9. Improve and increase the privatization of child and family services. Michigan has a long history of successful private-public cooperation in this area, with a substantial network of private child and family service agencies. These agencies have proven that they can provide a wide array of services, especially to troubled children and families, with the sort of care and counseling often needed and at a cost that is well below what the DSS bureaucracy can do by itself. The state should aggressively seek ways to professionalize this relationship so that private groups are not subject to the arbitrary rules, unexpected changes in reimbursement procedures, and the absence of master contracts that have hampered the relationship in recent times. A more effective partnership with private agencies will help to hold families together and reduce the long-term welfare burden.

  10. Require that minor mothers remain at home in order to receive benefits, except in those cases where abuse is present. Such a policy would clearly signal that parents and their unwed children who have children themselves owe some obligation to society, and not just the other way around. Responsibility for situations like this should not be entirely that of the taxpayer.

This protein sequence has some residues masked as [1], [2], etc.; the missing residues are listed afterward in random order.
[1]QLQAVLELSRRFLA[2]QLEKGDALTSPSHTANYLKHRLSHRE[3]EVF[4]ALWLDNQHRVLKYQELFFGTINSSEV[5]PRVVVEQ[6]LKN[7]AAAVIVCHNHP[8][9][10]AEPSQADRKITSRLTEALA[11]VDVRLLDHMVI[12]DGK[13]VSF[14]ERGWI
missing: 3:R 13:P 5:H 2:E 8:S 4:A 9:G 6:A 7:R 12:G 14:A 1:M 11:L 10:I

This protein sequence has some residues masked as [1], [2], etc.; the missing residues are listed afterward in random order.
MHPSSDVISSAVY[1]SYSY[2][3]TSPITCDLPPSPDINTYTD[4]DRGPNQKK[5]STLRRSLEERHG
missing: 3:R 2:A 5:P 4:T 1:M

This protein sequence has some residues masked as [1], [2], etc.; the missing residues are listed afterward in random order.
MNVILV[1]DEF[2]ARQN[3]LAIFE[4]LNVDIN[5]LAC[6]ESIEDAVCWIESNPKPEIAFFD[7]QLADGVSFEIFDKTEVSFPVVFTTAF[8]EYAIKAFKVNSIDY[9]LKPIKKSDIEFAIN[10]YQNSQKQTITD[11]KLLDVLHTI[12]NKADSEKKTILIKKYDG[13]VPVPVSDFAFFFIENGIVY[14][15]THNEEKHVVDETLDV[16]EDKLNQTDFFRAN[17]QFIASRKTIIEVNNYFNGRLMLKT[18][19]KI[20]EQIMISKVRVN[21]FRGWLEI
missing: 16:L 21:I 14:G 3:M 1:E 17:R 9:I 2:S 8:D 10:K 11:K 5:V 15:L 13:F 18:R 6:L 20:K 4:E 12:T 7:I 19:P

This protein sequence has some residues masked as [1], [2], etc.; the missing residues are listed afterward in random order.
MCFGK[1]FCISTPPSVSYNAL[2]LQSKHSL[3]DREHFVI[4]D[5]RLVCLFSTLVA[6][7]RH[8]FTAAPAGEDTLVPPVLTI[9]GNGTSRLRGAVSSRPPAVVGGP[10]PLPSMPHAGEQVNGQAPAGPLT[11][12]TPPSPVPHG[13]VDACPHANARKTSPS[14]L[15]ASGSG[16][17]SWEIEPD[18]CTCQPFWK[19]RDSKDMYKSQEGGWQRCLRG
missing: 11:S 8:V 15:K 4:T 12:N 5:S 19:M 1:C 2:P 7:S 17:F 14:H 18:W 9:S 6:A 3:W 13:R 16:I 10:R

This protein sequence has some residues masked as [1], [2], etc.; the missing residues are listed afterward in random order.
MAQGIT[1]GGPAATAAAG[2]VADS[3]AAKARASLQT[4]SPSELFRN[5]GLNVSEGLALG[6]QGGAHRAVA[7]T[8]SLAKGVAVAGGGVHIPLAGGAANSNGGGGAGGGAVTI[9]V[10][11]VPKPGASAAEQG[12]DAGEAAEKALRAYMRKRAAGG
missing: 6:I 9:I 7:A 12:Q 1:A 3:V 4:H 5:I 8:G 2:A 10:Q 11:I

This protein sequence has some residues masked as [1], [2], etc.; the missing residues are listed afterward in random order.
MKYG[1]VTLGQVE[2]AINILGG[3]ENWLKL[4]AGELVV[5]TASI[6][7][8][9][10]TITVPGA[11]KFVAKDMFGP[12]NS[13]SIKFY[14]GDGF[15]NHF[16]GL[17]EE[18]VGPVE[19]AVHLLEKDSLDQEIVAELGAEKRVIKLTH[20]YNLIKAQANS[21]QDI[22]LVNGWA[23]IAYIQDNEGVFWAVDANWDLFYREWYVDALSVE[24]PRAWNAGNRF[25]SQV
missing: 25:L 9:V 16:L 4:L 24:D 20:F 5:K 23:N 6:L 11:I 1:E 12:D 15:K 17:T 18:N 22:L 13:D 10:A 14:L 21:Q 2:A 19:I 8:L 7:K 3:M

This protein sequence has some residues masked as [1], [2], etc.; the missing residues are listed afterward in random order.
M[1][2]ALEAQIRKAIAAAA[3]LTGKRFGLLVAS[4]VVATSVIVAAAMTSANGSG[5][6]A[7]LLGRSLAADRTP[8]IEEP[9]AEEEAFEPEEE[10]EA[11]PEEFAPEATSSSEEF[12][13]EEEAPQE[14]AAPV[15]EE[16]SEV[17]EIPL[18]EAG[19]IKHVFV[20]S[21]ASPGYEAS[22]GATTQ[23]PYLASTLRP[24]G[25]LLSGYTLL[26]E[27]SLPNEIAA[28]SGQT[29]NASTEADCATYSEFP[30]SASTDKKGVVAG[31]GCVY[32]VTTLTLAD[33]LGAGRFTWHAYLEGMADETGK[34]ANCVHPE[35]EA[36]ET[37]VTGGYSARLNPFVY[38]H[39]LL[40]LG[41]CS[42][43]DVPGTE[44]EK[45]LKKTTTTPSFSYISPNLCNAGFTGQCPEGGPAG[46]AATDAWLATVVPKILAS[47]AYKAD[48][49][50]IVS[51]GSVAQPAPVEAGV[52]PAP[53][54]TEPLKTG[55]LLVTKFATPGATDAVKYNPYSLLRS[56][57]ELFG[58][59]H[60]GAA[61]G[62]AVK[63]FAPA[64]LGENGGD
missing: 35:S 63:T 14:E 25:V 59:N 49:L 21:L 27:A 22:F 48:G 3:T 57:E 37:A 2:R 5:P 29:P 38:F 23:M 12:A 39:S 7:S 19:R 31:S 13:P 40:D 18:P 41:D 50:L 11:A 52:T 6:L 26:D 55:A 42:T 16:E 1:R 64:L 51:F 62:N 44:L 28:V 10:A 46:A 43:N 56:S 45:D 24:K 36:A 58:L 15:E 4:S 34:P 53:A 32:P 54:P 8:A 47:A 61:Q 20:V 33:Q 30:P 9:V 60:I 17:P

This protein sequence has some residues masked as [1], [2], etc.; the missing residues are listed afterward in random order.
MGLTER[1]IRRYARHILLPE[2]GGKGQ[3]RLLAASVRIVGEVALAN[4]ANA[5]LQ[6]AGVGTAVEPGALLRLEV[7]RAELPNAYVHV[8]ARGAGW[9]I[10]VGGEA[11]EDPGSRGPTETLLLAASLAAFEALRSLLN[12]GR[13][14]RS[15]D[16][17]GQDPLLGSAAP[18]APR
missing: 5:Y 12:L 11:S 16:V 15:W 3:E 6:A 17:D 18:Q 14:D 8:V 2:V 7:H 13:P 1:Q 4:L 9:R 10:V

11. Tighten up work requirements for the able-bodied father in two-parent AFDC homes. Standards should be established and enforced which require fathers to actively seek job training, further education, and/or gainful employment. If nothing else, these men could serve as volunteers in programsadministered by community Voluntary Action Centers or United Way programs, as opposed to remaining idle at home or in the streets. The penalties for leaving the family to escape these rules should likewise be toughened.

  12. Expand education and work requirements for all able-bodied adults on AFDC. As previously stated, all able-bodied adults on AFDC have an obligation to work towards self-sufficiency, and not to regard welfare as a permanent lifestyle. This can be achieved through education, job training, and actual work experience. Anyone who lacks skills or sufficient education should be expected to gain these things as a condition for public assistance.